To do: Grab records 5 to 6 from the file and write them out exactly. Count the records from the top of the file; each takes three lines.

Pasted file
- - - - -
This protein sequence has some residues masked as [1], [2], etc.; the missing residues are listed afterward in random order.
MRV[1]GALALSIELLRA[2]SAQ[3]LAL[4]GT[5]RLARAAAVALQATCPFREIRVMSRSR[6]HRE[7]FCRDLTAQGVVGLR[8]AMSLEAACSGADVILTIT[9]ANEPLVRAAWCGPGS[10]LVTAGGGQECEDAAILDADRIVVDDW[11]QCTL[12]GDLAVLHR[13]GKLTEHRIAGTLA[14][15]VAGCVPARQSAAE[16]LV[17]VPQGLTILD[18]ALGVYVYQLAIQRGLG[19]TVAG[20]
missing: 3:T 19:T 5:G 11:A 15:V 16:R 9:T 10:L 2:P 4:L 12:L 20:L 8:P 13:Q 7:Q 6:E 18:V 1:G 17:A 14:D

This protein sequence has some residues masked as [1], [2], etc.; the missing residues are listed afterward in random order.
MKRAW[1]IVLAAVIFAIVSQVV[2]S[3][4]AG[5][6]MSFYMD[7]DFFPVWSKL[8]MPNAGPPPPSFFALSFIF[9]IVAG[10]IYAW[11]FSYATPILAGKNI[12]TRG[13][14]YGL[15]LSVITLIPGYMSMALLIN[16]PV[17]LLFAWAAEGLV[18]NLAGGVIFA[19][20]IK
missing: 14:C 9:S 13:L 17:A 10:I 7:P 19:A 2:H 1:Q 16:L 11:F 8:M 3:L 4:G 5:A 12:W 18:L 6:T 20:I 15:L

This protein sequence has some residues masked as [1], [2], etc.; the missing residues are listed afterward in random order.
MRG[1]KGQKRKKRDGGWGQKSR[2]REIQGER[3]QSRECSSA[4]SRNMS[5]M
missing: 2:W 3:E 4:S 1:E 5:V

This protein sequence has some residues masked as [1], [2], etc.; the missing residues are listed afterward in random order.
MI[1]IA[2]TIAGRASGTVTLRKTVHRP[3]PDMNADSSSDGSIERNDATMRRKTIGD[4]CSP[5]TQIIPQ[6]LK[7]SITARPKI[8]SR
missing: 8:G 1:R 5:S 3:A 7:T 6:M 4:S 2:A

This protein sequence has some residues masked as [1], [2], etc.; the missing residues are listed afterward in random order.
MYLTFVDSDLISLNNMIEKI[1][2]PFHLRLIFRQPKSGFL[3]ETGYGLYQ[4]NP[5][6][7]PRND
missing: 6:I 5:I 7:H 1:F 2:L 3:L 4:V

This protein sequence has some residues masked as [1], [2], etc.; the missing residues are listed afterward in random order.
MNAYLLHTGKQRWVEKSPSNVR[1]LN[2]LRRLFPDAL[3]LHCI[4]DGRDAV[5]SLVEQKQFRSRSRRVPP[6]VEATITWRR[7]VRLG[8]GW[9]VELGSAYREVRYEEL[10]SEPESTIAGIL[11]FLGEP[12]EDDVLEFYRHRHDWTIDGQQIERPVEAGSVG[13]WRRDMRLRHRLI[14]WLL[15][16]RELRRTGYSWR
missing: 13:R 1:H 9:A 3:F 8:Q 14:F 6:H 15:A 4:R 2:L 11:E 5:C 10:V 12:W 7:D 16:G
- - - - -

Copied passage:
This protein sequence has some residues masked as [1], [2], etc.; the missing residues are listed afterward in random order.
MYLTFVDSDLISLNNMIEKI[1][2]PFHLRLIFRQPKSGFL[3]ETGYGLYQ[4]NP[5][6][7]PRND
missing: 6:I 5:I 7:H 1:F 2:L 3:L 4:V

This protein sequence has some residues masked as [1], [2], etc.; the missing residues are listed afterward in random order.
MNAYLLHTGKQRWVEKSPSNVR[1]LN[2]LRRLFPDAL[3]LHCI[4]DGRDAV[5]SLVEQKQFRSRSRRVPP[6]VEATITWRR[7]VRLG[8]GW[9]VELGSAYREVRYEEL[10]SEPESTIAGIL[11]FLGEP[12]EDDVLEFYRHRHDWTIDGQQIERPVEAGSVG[13]WRRDMRLRHRLI[14]WLL[15][16]RELRRTGYSWR
missing: 13:R 1:H 9:A 3:F 8:Q 14:F 6:H 15:A 4:R 2:L 11:E 5:C 10:V 12:W 7:D 16:G